VLOOKUP() Function

As we have seen in our introduction, historical pricing inquiries (HPI) can be pulled from reliable data sources like Yahoo Finance and The Wall Street Journal.

We’re going to go ahead and pull this data for IMAX from The Wall Street Journal.


and we’re going to see what happens when some of this data is missing and piece it back together using the VLOOKUP() formula.

So, after downloading the historical prices based upon the date range of 06/22/2020 - 06/22/2021, the following spreadsheet is directly exported into Excel. Highlighting column A automatically brings up Excel’s built-in summary statistics dashboard at the very bottom of the screen, and we can instantly see that the count is 1,008, telling us that this column of data contains 1,008 cells. Without the header cell, (A1) , it’s 1,007 dates from (6/22/2020 – 6/22/2021). So, this is our master list of data because it holds the original integrity of the report.

Let’s now say, for example, that some of the data in this list was lost and several rows went missing. How would we tackle the problem of finding these missing rows? This is precisely when the VLOOKUP() function comes in handy. Let’s look at what happens when we receive this data partially (with only 346 rows of data). Let’s find out what happened to the 661 missing rows of data. We know that entire rows of data are missing because if only cells were missing, blanks would show up in the midst of the dataset.

What do we know about the data?

  1. Dates in column A are in reverse chronological order.
  2. The rest of the columns B-F are quantitative variables tied in with column A.

So if we have the dates, can we find the corresponding info? Well, almost…

We are going to tell excel to search the data up and down until an exact match is found. The VLOOKUP() tells excel to vertically lookup values in one data set, and find it in another.

  1. We’re going to go back to the HistoricalPrices (2) workbook and add columns G-K and label them to reference that the data is coming from the HPI Partial worksheet. This is the worksheet that contains only the partial data.
  2. We’re going to enter the VLOOKUP() function in cell G2:

=VLOOKUP( lookup_value , table_array , col_index_num , [range_lookup] )


lookup_value: the value we want to look up (find)
table_array: the range of data where the lookup value is located
col_index_num: the column # in the range that has the value we are looking for
range_lookup: we want to specify FALSE for an exact match, otherwise, if we omit or put in TRUE , we only get an approximate match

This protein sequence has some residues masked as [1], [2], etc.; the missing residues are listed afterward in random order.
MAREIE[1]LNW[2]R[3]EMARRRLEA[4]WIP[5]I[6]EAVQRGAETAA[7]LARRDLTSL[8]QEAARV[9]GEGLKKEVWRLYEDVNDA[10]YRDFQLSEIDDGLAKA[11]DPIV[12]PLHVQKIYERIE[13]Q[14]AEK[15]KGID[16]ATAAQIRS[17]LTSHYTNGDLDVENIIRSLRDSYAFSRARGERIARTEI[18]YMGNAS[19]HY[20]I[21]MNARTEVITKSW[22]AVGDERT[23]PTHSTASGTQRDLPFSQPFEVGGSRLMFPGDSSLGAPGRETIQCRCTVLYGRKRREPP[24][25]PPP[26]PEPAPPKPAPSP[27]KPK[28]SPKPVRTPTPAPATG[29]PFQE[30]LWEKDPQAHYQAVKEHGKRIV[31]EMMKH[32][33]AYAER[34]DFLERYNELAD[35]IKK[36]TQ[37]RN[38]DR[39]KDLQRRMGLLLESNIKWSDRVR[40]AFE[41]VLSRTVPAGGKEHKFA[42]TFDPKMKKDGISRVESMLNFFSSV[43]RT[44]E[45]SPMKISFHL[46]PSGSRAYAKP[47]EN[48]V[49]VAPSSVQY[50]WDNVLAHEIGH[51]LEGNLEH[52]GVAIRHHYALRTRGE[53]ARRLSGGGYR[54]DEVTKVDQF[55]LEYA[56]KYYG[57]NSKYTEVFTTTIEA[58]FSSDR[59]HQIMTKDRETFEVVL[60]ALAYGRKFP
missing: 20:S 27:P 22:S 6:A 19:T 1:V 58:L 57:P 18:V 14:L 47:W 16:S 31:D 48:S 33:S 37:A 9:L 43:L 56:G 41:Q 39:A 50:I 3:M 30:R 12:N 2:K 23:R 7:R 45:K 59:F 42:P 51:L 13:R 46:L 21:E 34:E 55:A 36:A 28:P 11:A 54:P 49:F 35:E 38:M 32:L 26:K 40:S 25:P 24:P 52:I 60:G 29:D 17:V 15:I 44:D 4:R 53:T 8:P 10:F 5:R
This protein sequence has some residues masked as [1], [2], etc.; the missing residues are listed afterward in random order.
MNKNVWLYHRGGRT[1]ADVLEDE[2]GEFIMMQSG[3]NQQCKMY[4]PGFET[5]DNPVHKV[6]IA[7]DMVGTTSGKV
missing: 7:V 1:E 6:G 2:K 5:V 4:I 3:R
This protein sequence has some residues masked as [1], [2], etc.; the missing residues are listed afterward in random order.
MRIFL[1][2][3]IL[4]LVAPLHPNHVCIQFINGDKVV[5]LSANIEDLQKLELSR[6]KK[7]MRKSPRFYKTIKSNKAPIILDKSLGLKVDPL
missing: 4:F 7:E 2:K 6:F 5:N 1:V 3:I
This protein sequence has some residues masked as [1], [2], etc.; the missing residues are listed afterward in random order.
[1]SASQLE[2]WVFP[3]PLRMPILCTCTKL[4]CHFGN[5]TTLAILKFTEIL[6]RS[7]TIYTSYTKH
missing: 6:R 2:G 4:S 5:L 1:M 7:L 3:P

Application of the VLOOKUP()

In cell G2 , we are telling Excel to vertically lookup cell A2 (which is the first value on this sheet) in worksheet ‘HPI Partial’ that spans the range of $A$1:$F$347 (we want to absolute reference this range with the $ sign in the middle to lock in the ROWS ONLY), where the open price is located in column #2, and we want an EXACT match!

Closing the parentheses and pressing enter returns the value of the exact match. Let’s bring this formula in cell G2 down to the bottom, to populate column G with the full range of data. However, in this process, we find that some of the values in column G are returned as #N/A . This tells us exactly where the data is missing.

We can leave the formula as is, but prefer to clean up the #N/A’s for aesthetic reasons, and amend the formula to replace these errors as hyphens (-) . In so doing, we modify the VLOOKUP() function to the following:

IFERROR(VLOOKUP(A2,‘HPI Partial’!A$1:F$347,2,FALSE), “-”)

If there is an error,
run the VLOOKUP() function anyway, and fill the #NA’s with “-” .

Now that the formula is modified to account for #N/A errors, as a shortcut to the process, we apply the same formula across columns G-K , remembering to ONLY change the column index numbers (this corresponds to our respective columns of interest within the partial list we are looking up the values from).

Once we run the formula across columns G-K , we can proceed to do a dropdown filter on row 1 , choosing column G as a baseline, unselecting all, and re-selecting ONLY the hyphens. Once the filter is applied, this shows us (in columns A-F ) the exact data that was missing from our partial list. The dashboard at the bottom of the screen also shows us that 661 records were found. In our original problem, we were missing exactly 661 rows of data! We are done!